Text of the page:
By BILL HARRIS
Special to The Lede
A staggering 600 million people watched the first astronauts walk on the moon, on July 20, 1969. Homer Reihm was watching, too, and he was more personally invested than most, and therefore more nervous.
Marking the exact 50th anniversary of one of the most remarkable achievements in human history, the two-hour Discovery Canada original documentary MAKE IT TO THE MOON airs Saturday at 9 p.m. ET on CTV, and is available for streaming the same day, only on Crave.
Reihm, one of the expert engineers who provides a first-hand account in the doc, was the director of the spacesuit program at ILC Dover, the company contracted to build the spacesuits for Apollo 11. One of the most amusing and insightful moments in MAKE IT TO THE MOON comes when Reihm admits what it was like for him, watching the astronauts - particularly Buzz Aldrin - playfully bouncing around on the moon, and just seeming to be having a grand ol’ time. Aldrin and Neil Armstrong spent more than two hours on the surface of the moon that day.
“I was thinking, ‘GET UP THAT LADDER!’ ” Reihm recalled with a laugh, during an interview with The Lede. “I was saying, ‘The moon landing is already a success! The only thing you can do now is pull it back from success!’ ”
Reihm fully understood why the astronauts were so excited. But when you’re leading the team that’s responsible for the astronomically complex and intricate spacesuits, it’s easy to see why Reihm would be praying that the astronauts wouldn’t get too rambunctious and do anything to compromise the integrity of the suits, which of course would have had disastrous results.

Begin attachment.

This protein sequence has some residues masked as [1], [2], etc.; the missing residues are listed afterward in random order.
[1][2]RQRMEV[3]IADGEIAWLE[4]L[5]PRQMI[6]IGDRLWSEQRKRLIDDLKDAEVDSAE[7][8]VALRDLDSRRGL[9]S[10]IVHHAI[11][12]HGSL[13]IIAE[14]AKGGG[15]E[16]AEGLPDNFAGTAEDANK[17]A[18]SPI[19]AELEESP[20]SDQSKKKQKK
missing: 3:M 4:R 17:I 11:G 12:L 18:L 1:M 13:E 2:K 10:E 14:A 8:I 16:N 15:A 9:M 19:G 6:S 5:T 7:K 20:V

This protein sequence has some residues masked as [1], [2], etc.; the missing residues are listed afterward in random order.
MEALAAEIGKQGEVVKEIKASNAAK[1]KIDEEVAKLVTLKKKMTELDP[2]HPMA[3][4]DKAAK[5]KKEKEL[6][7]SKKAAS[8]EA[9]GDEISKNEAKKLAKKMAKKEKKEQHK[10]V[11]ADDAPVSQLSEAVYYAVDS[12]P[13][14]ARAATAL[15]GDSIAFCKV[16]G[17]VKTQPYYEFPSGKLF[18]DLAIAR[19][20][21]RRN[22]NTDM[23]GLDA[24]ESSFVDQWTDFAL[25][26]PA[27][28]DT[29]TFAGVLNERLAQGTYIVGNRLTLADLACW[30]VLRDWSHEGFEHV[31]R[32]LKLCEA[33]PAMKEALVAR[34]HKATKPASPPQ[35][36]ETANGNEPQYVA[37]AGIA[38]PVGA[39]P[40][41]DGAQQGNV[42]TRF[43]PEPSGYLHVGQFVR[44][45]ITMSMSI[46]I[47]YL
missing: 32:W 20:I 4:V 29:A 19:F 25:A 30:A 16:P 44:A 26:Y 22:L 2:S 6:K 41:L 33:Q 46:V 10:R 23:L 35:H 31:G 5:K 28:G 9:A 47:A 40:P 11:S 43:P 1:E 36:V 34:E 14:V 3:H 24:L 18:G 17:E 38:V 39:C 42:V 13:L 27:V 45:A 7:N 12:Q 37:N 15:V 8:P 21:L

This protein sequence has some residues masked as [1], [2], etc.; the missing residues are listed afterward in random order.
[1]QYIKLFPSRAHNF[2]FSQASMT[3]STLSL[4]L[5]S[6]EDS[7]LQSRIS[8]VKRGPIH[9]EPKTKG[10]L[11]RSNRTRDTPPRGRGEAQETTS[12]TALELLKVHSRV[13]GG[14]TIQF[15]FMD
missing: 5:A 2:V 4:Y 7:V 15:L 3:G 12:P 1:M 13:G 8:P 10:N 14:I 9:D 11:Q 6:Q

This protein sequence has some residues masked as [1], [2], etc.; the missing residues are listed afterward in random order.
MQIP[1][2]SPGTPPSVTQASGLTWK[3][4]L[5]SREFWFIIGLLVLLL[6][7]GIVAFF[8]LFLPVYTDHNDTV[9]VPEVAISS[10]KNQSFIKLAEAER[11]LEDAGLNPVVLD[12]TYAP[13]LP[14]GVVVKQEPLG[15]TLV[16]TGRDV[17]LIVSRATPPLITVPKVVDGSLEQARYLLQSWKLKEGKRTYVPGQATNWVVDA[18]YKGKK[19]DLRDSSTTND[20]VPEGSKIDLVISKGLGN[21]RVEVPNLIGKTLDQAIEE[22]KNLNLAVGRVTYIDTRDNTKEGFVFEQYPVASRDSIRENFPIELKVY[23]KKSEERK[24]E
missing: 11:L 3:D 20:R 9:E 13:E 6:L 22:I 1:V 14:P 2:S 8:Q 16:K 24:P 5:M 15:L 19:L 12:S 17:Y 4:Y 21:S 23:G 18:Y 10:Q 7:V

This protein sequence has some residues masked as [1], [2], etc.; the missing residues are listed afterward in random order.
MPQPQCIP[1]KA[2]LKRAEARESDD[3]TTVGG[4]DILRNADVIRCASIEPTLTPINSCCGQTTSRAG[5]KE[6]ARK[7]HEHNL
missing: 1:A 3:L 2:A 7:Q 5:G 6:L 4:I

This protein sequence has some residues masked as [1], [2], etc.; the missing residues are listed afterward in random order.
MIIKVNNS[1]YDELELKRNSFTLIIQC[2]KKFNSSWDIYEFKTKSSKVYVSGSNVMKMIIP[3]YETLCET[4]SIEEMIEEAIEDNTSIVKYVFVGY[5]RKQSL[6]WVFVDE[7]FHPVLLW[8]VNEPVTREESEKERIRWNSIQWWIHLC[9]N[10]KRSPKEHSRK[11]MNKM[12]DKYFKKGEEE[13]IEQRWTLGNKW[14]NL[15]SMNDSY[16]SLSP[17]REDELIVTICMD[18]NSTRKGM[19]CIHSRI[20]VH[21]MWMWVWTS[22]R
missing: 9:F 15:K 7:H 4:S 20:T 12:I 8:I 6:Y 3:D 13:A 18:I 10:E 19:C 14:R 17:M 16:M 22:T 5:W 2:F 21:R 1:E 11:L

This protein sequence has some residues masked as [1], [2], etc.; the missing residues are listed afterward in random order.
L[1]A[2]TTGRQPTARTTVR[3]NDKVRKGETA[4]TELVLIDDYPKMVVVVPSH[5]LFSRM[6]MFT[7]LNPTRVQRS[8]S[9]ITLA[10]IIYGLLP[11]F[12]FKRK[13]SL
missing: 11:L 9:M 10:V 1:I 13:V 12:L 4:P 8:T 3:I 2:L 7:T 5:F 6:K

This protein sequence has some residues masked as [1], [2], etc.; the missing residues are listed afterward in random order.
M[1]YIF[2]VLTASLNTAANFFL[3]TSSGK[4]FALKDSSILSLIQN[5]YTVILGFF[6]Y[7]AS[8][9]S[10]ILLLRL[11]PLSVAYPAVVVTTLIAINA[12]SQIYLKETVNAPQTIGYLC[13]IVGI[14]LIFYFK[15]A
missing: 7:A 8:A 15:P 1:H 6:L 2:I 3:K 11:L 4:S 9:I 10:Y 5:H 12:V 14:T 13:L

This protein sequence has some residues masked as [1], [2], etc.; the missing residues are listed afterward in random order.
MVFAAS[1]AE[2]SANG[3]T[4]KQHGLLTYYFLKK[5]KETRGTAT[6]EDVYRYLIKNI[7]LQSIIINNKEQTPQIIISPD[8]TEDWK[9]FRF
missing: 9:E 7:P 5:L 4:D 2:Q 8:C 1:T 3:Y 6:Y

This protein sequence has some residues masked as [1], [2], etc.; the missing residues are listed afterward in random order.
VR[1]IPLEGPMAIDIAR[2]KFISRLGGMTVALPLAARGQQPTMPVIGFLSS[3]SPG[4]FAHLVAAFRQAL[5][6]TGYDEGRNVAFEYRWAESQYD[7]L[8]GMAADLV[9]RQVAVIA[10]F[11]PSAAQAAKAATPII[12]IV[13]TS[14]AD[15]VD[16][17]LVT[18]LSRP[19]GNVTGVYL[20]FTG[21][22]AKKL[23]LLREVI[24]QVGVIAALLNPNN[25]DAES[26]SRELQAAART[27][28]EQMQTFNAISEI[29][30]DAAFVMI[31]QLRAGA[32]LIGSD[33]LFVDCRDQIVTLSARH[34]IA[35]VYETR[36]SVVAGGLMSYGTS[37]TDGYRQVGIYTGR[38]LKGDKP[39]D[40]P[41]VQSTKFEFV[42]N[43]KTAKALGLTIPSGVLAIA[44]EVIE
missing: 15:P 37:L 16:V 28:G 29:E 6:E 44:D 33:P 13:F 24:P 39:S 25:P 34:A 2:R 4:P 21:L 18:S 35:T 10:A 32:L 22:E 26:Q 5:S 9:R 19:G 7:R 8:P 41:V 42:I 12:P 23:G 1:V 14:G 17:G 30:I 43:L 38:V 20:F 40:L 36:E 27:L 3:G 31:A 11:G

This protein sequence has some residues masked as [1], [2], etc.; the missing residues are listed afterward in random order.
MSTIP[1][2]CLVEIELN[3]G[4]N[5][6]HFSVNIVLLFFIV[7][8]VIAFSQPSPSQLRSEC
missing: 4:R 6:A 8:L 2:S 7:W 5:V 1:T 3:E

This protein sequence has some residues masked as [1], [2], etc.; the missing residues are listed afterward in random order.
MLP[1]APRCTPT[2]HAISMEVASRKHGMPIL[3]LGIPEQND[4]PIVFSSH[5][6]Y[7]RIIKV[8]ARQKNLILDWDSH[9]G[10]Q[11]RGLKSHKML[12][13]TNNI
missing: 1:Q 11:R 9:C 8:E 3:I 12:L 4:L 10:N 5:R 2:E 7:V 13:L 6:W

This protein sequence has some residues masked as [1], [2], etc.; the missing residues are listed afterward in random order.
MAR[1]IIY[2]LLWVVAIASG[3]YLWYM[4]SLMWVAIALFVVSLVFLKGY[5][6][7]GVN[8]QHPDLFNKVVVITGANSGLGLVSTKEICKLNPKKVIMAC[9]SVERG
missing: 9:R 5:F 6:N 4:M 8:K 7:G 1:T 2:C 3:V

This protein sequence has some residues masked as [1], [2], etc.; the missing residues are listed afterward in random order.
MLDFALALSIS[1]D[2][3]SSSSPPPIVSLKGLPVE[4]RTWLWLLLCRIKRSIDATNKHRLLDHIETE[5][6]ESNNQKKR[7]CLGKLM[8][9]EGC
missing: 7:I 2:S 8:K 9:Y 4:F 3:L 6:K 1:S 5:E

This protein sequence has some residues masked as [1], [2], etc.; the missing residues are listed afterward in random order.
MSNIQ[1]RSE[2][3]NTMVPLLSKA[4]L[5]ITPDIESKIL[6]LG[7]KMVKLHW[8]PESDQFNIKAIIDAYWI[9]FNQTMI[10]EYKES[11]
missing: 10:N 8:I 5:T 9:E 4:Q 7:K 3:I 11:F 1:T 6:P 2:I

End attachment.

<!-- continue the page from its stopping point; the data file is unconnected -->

“Buzz was totally at home on the moon,” Reihm said. “Buzz would obviously have had the same analytical feelings that we would have, except that he personally was totally at home. He was having fun. He wanted to make the most of it. And he wasn't in any big hurry to get back up the ladder, because he didn't see what the hurry was.”
The space race of the 1960s was all about being in a hurry, with the United States and the Soviet Union locked in a battle that had far-reaching technological and political implications. U.S. President John F. Kennedy had promised in 1961 that there would be a man on the moon by the end of the decade, and Reihm was one of the unsung heroes who helped to make it happen, as documented in MAKE IT TO THE MOON.
Reihm said the spacesuits were more like one-man spacecrafts than merely coveralls, and even the slightest irregularity in stitching could lead to tragedy. The suits had 17 layers of advanced materials crucial to keeping an astronaut safe in space, including an outer layer with all the hardware that made the suit functional, a layer to keep oxygen confined in the suit, biomedical layers that allowed for health monitoring, and fire-proof layers, which were instituted following the Apollo 1 tragedy that claimed the lives of three astronauts.
Having overcome so much, and looking back now on the remarkable achievement of Apollo 11, Reihm feels a true sense of accomplishment that few others on the face of the earth could possibly understand.
“It was an international event, there’s no doubt about that,” Reihm said. “Being 31 years old at the time, I'm elated when I think of what it represents now, for all the hard work that our people did, and the pride that they got from it. But in that moment, I had some personal feelings of, I'll be just as happy when this thing gets over!”